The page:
(University College Cork, 2022) Flynn, Ger; Nagle, Tadhg; Fitzgerald, Ciara; Historical Society of the Episcopal Church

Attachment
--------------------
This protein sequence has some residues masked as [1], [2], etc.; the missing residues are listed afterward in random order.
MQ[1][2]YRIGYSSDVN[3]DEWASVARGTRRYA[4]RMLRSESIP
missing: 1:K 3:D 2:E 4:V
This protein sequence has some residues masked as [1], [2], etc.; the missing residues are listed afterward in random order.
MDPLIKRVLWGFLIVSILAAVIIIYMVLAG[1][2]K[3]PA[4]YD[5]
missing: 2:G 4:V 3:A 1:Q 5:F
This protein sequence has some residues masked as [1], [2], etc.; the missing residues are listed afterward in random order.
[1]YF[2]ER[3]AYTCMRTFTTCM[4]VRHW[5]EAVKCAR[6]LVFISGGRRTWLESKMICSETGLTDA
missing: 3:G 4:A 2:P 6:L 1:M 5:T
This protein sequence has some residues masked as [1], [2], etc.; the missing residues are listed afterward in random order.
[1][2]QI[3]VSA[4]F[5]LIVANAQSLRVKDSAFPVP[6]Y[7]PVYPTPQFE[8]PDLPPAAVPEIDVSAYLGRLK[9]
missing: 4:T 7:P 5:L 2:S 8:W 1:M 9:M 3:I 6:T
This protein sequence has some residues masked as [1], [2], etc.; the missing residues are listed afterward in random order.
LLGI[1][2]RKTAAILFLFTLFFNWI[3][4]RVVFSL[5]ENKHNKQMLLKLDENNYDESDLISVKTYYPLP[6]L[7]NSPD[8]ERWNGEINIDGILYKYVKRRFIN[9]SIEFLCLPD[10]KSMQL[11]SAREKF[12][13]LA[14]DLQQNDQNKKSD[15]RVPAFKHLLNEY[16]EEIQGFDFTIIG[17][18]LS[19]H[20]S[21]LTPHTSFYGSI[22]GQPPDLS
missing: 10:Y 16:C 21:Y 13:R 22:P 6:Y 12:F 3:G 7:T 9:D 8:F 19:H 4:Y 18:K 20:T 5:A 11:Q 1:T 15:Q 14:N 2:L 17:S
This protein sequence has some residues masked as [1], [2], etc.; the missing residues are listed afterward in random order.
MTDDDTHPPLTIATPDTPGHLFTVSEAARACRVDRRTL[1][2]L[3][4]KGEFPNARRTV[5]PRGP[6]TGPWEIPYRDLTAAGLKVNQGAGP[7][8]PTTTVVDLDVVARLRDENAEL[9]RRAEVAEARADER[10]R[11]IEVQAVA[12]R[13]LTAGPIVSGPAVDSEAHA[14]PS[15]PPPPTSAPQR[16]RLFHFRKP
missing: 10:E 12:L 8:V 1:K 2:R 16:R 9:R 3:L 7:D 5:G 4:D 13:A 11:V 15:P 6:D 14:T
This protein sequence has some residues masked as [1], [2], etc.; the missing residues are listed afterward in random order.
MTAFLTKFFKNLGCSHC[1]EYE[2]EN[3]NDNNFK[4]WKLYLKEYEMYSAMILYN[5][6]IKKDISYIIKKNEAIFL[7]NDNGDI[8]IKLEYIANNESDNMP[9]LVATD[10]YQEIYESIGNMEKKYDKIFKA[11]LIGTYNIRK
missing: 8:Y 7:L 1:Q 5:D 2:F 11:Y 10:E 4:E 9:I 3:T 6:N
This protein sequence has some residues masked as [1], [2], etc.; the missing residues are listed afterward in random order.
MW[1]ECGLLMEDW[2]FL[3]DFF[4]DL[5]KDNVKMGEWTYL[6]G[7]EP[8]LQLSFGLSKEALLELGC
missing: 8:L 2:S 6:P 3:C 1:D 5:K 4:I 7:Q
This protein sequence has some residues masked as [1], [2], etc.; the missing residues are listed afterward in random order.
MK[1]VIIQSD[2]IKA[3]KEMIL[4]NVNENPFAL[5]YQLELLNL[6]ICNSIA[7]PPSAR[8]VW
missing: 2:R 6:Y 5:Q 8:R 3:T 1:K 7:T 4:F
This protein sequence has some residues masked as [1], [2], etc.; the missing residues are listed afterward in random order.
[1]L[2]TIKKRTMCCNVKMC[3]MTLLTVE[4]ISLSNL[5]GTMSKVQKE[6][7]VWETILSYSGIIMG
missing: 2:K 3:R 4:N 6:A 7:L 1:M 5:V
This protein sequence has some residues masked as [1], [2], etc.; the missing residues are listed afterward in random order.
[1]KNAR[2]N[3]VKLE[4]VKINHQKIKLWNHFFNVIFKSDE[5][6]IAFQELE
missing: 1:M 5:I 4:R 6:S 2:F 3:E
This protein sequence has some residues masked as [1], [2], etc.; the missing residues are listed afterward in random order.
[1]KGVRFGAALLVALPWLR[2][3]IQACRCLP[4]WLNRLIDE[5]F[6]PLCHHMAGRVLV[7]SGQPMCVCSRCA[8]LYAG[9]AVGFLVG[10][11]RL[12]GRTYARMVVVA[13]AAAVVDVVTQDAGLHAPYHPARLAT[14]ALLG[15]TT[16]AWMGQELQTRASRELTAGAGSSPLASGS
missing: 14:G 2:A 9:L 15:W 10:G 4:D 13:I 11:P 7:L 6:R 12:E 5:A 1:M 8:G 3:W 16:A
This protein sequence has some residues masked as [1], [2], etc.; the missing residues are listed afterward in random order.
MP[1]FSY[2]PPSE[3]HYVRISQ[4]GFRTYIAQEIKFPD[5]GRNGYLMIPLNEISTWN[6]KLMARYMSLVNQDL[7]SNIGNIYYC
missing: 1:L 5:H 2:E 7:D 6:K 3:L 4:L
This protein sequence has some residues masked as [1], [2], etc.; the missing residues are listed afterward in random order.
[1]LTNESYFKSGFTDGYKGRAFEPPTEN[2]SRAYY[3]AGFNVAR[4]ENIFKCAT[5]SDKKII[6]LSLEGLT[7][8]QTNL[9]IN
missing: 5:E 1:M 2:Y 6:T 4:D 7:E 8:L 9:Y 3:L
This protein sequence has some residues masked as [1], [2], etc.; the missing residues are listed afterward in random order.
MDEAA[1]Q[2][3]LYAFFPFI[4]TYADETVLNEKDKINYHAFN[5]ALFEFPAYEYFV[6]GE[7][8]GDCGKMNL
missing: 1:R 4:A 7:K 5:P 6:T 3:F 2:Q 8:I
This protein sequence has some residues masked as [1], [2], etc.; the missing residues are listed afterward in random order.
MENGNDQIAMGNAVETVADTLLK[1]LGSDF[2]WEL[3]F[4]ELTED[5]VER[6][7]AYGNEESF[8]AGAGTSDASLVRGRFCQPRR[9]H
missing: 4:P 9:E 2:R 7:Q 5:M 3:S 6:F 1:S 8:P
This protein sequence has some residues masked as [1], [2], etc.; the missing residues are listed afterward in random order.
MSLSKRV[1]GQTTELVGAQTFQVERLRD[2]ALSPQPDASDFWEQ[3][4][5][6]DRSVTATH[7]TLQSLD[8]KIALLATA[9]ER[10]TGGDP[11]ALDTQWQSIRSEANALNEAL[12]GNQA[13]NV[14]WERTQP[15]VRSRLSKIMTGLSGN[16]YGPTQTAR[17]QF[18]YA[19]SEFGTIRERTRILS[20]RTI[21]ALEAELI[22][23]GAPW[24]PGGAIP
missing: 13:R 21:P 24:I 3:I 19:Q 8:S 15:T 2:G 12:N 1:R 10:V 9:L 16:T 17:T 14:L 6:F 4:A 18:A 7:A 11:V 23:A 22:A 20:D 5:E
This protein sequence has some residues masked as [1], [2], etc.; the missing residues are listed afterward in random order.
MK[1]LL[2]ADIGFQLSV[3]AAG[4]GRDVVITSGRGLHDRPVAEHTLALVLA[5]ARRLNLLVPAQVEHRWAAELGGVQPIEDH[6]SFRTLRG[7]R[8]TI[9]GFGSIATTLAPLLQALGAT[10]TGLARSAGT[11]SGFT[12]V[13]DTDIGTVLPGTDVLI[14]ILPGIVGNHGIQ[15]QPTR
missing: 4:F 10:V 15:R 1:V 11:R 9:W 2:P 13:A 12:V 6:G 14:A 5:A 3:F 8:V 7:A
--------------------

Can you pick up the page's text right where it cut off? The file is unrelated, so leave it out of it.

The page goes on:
Modern healthcare is complex, encompassing numerous interconnecting elements such as people, technology, data and organisational routines to safeguard patient safety and maintain public confidence. Crises are disruptive phenomena that present a restricted amount of time to respond, testing the reliability and appropriateness of these interconnecting elements to their extreme. Organisational Mindfulness (OM), is accredited for developing awareness in volatile, uncertain, and complex circumstances such as healthcare delivery and its application is promoted as a method of achieving high reliability (Weick et al., 2008; Davidson and Begley, 2012; Bennett and Lemoine, 2014; Svalgaard, 2018). Positioned at the intersection of crisis management and resilience, this study links crises, OM, organisational routines, and the role of data for pre-empting and containing crises situations. Organisational routines are conceptualised as sources of stability. However, when organisations are suddenly faced with a crisis, organisational routines that contain mindless elements may weaken the organisations resilience diminishing the reliability of the response to the disruption. Where an organisations’s core function is healthcare then unreliable responses to a crisis can be detrimental to the safety of the patient. This study explores the multimodality of processes by which organisations respond and adapt to a catastrophic event including improvising. Positioned within the genre of personally relevant research, the core motivation of the thesis is driven by a desire of the author (the National Clinical Head of Medical Devices - HSE) to enhance organisational resilience to mitigate the risk to the patient. The methodologies of ‘inquiry from the inside' (Paper One and Paper Three) and Analytic Autoethnographic (Paper Two) are used to contextualise crises, providing rich insight to the disruption caused from living the experience. 'The outcome of this research provides a deep understanding of all the contrasting crises that threatened the safety of the patient. The thesis contributes eight OM routines with mindful data as the foremost novel contributions. Paper One highlights where a crisis was triggered by hidden endogenous elements that culminated in a mindless decision to replace ultrasound scanners. The study offers a routine practice contribution by highlighting the dangers and benefits of the mindless routine, ‘Learned Helplessness’. ‘Learned Helplessness’ routine uncovered through OM analysis had devastating effects on patient safety but paradoxically also allowed the organisation to function during the crisis. In addition, the study reveals the 'Technology Scapegoating' routine, which highlights the dangers of impulsiveness to place technology as the source of error, rather than people. Paper Two illustrates where the characteristics of the first wave of the COVID-19 crisis suddenly made an organisational process inappropriate, generating unprecedented disruptions that posed an extreme risk to patient safety. The concept of the ‘Pursuit of Certainty’ routine is offered as a mindful routine contribution suggesting that process deviations guided by OM during crises can improve the reliability of the organisation achieving its objective. Paper Three contributes mindful data where a resilient data supply chain focused appropriate actions necessary to manage the essential elements within the critical care environment during the third wave of COVID-19. The concept of ‘mindful data’ ensures the right data is captured from the right people, and in an accurate fashion, reducing the risk of errors or failures in its provision and use. The outcome of the study on crises highlights the devastating effects on patient safety that mindless routines can have if not uncovered within an organisation. Motivated by a desire to enhance organisational resilience to mitigate patient risks during crises, this study contributes eight OM routines to achieve this objective. This study on crises highlights the reliable agility offered by mindful routines and the benefit of purposeful mindful data for coping with the many adverse evolving challenges that sudden crises present.